Coaches gain inspiration at Armory track & field camp

LOIS ELFMAN | 11/21/2019, 1:21 p.m.
Bassett Thompson, director of track and field at the Armory, surveyed the scene of hundreds of high school athletes learning ...
St. John's graduate and Olympic high jumper Priscilla Frederick at the Armory Lois Elfman photo

Bassett Thompson, director of track and field at the Armory, surveyed the scene of hundreds of high school athletes learning from top names in the sport and deemed it amazing. “Being with the Olympians is a big deal for them,” he said. “When they see a Sydney McLaughlin or an Ajeé Wilson, who they’ve been watching on TV, up close, it’s a big deal.”

The day wasn’t only meaningful for the young athletes. The coaches present also felt inspired.

“I love the kids. It makes me happy to be able to give what I have,” said Amina Smith, a U.S. high jumper who does some coaching at the Armory. “It’s a full circle type thing. Whatever questions they have, whatever insight they need, I want to give as much as I can. This is the future. We want track and field to be better and this is how we do it.”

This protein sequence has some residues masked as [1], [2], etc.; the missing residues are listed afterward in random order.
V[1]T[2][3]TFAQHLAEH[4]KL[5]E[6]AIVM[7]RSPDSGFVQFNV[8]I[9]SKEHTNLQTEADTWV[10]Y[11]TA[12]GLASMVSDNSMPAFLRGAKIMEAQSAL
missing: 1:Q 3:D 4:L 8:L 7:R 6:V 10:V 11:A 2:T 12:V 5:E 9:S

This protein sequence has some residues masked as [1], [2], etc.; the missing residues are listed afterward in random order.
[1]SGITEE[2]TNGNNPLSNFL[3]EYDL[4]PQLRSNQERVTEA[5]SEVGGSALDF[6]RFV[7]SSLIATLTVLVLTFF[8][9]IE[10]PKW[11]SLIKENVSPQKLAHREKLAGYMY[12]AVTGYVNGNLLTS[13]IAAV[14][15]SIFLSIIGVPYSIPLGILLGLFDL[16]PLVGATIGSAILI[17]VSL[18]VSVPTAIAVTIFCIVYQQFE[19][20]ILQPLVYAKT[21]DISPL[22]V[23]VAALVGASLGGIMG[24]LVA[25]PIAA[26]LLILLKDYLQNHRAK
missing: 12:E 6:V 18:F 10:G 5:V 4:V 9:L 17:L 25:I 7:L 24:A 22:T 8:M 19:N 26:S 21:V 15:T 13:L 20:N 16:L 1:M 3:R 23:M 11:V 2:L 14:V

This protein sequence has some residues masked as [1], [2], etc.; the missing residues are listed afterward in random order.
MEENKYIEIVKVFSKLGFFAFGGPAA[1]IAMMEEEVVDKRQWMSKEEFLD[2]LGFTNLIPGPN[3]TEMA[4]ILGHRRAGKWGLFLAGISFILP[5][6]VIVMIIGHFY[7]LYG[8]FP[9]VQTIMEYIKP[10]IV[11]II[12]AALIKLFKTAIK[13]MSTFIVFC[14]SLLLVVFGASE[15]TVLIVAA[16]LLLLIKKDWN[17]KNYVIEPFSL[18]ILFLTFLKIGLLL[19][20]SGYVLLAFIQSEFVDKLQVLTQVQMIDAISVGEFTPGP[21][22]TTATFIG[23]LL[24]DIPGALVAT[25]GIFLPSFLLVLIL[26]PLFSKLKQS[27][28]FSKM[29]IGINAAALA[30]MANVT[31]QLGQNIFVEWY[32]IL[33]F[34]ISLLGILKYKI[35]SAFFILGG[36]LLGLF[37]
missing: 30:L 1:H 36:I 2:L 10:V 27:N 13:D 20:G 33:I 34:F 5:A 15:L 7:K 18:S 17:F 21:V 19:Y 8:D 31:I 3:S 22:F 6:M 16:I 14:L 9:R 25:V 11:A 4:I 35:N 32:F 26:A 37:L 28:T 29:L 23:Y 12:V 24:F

Another aspiring Olympian among the coaches was Thomas Johnson, a long and triple jumper who hopes to represent Sierra Leone in next year’s Olympics. He understands the aspirations of young athletes, having won New York State titles as a high schooler in White Plains who went on to compete in Division I.

“When I come out here, I know I have an opportunity to inspire and help the young ones realize their potential. If they can leave this camp learning one thing and then implement that during the season, then I’ve done my job. It’s a great feeling,” said Johnson.

Sprinter Najee Glass, a New Jersey native and University of Florida graduate, has the goal for 2020 to make the U.S. Olympic team. He loved interacting with the kids. “It’s not just about the autographs and pictures, they also have questions,” he said. “Giving them that feedback that’s going to give them that extra edge feels great to me. They’re always so grateful.”

“The kids are ready and eager to learn, and it’s really great to see this generation wants knowledge and wants to work,” said St. John’s alumna Priscilla Frederick, a 2016 Olympian in the high jump aiming for 2020. “The sport is in good hands. It’s going in the right direction. ... The sport is about working hard and getting to fulfill your dreams.

“I work hard and I have my own goals,” she added. “To see that the kids are inspired by that, it means so much more. It gives me that push and motivation. It’s been a great day.”